An article in the Huffington Post last week emphasized a principle that we have discussed often on this blog: the effect tort reform will have on limiting valid Illinois injury lawsuits. The story attempted to provide context to the often misleading claims made by proponents of reform.
One tactic used to distort the effect of these reform efforts is to mention large verdicts reached by juries in a few isolated cases that seem unfair out of context. For example, the most high-profile case mentioned is that of the elderly McDonald’s customer who was awarded $3 million following horrific burns she suffered when an employee spilled boiling coffee into her lap. The award was deemed by some as a sign of “what was wrong” with the American civil justice system.
However, a closer look at that particular case provides a more appropriate filter though which to examine the personal injury lawsuit. The 82-year old victim’s burns were only inches from her private area, ultimately requiring a variety of skin grafts. She was certainly not the only person harmed by McDonalds in this way. Over 700 people had already made formal complaints to the company because of the coffee situation. However, those complaints had done nothing to change the McDonalds practice of serving coffee at temperatures up to 205 degrees Fahrenheit-sufficient to peel skin off bones in less than seven seconds.
The elderly victim in the original case only sought to have her medical bills paid for by the negligent company. Instead, after hearing the evidence, the jury decided that the only way to get the company to change its dangerous practice (because 700 victims apparently had no effect) was to hit the company in the pocketbook. The jury, made up of community members, therefore decided to award the $3 million in that particular case to emphasis the company’s extreme negligence in allowing victims to mount without implementing any changes.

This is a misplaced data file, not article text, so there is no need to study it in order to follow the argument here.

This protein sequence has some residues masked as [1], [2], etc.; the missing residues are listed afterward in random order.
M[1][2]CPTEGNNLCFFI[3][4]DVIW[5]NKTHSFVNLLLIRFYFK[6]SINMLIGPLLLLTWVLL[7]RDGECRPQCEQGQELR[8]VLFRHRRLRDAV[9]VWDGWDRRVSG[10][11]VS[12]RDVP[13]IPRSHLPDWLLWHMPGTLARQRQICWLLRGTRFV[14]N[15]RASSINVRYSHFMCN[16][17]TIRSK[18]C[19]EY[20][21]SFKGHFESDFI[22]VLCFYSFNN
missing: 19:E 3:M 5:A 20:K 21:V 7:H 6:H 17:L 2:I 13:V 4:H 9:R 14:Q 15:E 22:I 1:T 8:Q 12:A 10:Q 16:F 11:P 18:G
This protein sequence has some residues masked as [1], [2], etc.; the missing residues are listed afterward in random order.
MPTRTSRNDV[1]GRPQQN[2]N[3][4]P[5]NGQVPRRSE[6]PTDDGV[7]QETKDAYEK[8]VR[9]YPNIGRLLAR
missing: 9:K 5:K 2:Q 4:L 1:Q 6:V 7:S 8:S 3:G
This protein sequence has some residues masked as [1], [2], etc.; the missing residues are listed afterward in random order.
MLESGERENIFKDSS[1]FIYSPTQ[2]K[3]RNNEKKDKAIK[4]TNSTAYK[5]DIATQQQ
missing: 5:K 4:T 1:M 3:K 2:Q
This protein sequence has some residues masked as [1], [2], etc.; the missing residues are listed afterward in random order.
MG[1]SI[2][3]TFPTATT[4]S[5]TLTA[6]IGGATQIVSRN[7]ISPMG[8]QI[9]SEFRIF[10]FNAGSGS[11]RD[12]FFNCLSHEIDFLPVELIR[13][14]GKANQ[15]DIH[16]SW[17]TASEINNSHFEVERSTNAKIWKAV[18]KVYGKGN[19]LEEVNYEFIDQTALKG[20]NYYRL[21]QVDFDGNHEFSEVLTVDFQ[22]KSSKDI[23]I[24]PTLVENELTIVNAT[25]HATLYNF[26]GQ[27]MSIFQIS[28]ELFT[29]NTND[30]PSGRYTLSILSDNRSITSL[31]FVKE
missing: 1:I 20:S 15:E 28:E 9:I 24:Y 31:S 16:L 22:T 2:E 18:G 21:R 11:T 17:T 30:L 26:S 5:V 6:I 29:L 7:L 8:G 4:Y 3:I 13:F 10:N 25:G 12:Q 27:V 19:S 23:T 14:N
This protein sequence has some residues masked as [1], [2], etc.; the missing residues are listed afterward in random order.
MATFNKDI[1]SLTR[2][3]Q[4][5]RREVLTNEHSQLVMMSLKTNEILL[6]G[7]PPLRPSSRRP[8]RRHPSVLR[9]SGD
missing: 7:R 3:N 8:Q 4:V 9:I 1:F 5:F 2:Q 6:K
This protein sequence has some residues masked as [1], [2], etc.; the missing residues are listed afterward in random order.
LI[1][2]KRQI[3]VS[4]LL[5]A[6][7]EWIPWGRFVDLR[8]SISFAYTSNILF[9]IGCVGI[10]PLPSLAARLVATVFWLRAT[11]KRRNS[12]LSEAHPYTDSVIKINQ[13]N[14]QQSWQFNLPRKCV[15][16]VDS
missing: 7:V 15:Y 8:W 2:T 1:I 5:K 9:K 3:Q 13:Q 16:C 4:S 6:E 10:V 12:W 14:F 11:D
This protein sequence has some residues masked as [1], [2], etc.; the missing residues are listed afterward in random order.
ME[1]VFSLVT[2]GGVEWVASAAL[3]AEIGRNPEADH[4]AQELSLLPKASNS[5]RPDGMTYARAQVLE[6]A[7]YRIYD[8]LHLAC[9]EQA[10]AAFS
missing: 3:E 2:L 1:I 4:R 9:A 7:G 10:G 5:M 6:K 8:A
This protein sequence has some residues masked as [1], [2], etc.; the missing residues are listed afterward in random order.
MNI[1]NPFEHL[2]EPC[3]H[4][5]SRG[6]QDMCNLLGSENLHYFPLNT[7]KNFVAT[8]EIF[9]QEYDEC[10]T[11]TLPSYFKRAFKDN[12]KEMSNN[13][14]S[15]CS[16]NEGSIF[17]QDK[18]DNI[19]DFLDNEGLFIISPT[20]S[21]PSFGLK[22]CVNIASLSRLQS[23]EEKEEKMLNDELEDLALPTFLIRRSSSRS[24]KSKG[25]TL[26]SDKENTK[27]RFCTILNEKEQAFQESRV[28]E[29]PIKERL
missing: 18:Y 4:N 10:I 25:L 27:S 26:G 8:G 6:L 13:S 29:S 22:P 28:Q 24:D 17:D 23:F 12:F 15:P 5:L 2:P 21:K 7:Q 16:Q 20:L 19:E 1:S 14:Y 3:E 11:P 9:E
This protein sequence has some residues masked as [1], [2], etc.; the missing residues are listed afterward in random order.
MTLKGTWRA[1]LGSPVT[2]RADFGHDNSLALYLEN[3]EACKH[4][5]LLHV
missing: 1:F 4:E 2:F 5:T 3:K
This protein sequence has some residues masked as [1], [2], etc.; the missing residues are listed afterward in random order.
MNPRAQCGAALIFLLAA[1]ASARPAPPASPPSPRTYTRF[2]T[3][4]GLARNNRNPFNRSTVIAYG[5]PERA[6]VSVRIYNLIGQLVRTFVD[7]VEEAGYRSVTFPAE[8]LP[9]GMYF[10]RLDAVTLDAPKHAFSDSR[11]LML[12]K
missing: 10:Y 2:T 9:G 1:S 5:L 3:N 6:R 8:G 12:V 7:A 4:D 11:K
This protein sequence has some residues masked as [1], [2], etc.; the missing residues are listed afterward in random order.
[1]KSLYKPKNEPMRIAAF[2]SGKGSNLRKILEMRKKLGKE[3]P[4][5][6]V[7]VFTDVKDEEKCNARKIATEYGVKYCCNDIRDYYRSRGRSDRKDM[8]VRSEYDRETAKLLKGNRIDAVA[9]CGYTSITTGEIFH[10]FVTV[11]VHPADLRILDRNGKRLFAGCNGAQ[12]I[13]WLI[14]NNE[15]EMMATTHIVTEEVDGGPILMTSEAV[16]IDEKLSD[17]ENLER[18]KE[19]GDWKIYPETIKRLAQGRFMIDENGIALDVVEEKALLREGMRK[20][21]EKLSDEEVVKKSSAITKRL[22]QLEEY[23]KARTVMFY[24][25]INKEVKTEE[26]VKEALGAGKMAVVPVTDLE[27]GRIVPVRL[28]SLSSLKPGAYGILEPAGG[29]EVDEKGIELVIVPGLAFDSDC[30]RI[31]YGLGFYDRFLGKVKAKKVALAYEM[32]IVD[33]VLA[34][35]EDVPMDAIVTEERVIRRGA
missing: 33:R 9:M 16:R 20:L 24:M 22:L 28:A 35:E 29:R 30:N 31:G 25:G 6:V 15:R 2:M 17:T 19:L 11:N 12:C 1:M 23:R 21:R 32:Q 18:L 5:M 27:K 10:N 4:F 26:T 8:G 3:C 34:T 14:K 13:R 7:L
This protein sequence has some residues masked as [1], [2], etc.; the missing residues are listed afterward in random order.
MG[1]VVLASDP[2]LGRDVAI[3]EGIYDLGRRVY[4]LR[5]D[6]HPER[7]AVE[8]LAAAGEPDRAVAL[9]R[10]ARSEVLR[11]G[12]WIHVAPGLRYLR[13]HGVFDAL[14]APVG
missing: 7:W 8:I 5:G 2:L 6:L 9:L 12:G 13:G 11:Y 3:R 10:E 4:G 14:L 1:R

Unfortunately, that back-story is rarely explained, allowing the myth of certain lawsuit oversteps to be perpetuated. The truth remains that tort reform efforts are pushed by big businesses seeking to insulate themselves from the responsibility of paying for the consequences of their behavior. Instead of accepting the duty to compensate victims of their negligence, these large companies, from medical providers to nursing home conglomerates, would rather rig the system so that legal rights are taken away from the people they harm.
Our Chicago personal injury lawyers at Levin & Perconti will continue to set the record straight on so-called tort reform claims. We have spent decades working day in and day out with the real people injured by the negligence of others. It is vital that the names, faces, and stories behind a variety of these lawsuits, like those involving medical malpractice, are shared with the public. In that way, the myths spread by these big businesses may be dispelled once and for all.
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